Privatisation of public land is a growing phenomenon in cities such as London. More and more communal spaces are being sold to public bodies or developers, resulting in them becoming the primary makers of modern cities. This transformation has been giving rise to privately owned public spaces (POPS), a term to describe spaces open to the public, formed from deals between the city and the developer in return for zoning concessions. The areas around King’s Cross current development is one of the 50 POPSs in Central London.
The term POPS has been demonised and attacked by various media for one major reason: POPS are owned by private entities. It was once the responsibility of local authorities to design and maintain public spaces for various needs of different users, but now the majority of new squares and parks have become the creation of developers.
Not bound by ordinary bylaws, these public spaces are under the development’s own set of rules. Thus, many have negative views on POPS due to concerns over access, freedom of movement and the lack of a city’s spontaneity. If POPS continue to increase, would public-public spaces still exist? London mayor Sadiq Khan has promised to review guidelines for POPS to ‘maximise access and minimise restrictions’ to help eliminate some of these worries, in London at least.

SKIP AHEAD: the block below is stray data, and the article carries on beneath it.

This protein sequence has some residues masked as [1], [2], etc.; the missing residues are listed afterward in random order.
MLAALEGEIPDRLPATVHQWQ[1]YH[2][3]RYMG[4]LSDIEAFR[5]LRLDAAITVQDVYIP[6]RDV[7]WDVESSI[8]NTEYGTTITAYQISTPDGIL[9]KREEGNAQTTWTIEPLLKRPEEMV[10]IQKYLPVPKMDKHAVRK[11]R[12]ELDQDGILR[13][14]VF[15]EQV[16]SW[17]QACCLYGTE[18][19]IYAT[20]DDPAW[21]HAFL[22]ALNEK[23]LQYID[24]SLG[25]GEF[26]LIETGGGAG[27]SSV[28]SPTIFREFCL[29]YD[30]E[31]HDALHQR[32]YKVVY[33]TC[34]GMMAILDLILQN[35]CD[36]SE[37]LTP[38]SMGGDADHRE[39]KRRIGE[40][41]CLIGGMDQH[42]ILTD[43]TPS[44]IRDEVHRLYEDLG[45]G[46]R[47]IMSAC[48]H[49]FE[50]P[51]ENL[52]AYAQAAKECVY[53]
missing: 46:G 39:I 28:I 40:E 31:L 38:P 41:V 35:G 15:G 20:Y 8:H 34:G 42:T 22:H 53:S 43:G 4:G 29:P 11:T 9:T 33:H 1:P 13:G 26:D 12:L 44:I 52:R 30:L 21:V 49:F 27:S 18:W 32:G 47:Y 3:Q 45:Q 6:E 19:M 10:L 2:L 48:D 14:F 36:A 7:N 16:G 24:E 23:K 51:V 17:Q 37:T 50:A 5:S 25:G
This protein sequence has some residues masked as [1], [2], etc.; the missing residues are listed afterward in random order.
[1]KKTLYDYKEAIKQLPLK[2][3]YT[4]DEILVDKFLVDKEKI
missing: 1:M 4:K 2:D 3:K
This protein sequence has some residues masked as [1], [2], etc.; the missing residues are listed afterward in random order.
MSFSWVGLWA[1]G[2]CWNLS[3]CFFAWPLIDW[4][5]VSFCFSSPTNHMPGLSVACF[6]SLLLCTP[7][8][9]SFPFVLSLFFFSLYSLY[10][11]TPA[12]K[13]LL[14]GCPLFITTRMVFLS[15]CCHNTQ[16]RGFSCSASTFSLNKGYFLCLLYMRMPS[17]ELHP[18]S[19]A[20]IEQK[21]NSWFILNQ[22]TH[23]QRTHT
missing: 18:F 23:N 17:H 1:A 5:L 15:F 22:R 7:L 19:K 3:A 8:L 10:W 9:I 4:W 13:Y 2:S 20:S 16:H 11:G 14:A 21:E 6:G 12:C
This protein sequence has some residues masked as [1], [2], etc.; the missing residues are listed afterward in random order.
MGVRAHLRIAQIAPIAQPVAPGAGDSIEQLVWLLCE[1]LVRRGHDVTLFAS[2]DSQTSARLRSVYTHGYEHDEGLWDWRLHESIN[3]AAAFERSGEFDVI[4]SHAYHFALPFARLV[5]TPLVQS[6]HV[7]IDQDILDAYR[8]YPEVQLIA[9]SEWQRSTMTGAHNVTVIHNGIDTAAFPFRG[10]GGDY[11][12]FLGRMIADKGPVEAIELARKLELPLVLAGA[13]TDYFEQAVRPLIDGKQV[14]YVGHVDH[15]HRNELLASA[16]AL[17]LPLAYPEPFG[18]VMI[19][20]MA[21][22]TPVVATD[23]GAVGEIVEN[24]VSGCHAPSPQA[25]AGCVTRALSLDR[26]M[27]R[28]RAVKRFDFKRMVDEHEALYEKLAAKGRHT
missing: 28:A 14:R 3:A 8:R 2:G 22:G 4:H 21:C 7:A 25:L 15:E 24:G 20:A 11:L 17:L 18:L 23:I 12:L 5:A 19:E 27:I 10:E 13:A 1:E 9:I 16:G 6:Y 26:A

On the other hand, many believe that POPS are a fresh way of looking at the way spaces draw life and people in. As a prime example of this, the King’s Cross redevelopment delivered public spaces that incorporate art and landscaping in the regeneration of a widespread of abandoned industrial structures.
Government/state-owned public spaces have a tendency of being left vacant, but with the process of privatisation, developers have the opportunity to invest in these spaces to create new public spaces that can contribute socially and economically to the city and its people.
Designers are asked to study this particular interest using the site of the courtyard at Coal Drops Yard (CDY), London. Using the CDY as an example for the current POPS of London will give insight to POPS’s exploration potentials because it is relatively new. It is also one of the largest POPS and multi-purpose event spaces in London, which is unfortunately left vacant during weekdays.
Otto Ng - Co-founder & Design Director of LAAB Architects
David Miller - Director & Principal Architect of David Miller Architects
Dr Chris French - Co-founder & Director of Atelier for Architecture: at-018.studio & tutor at the University of Edinburgh
Dr Maria Mitsoula - Co-founder & Director of Atelier for Architecture: at-018.studio & tutor at the University of Edinburgh
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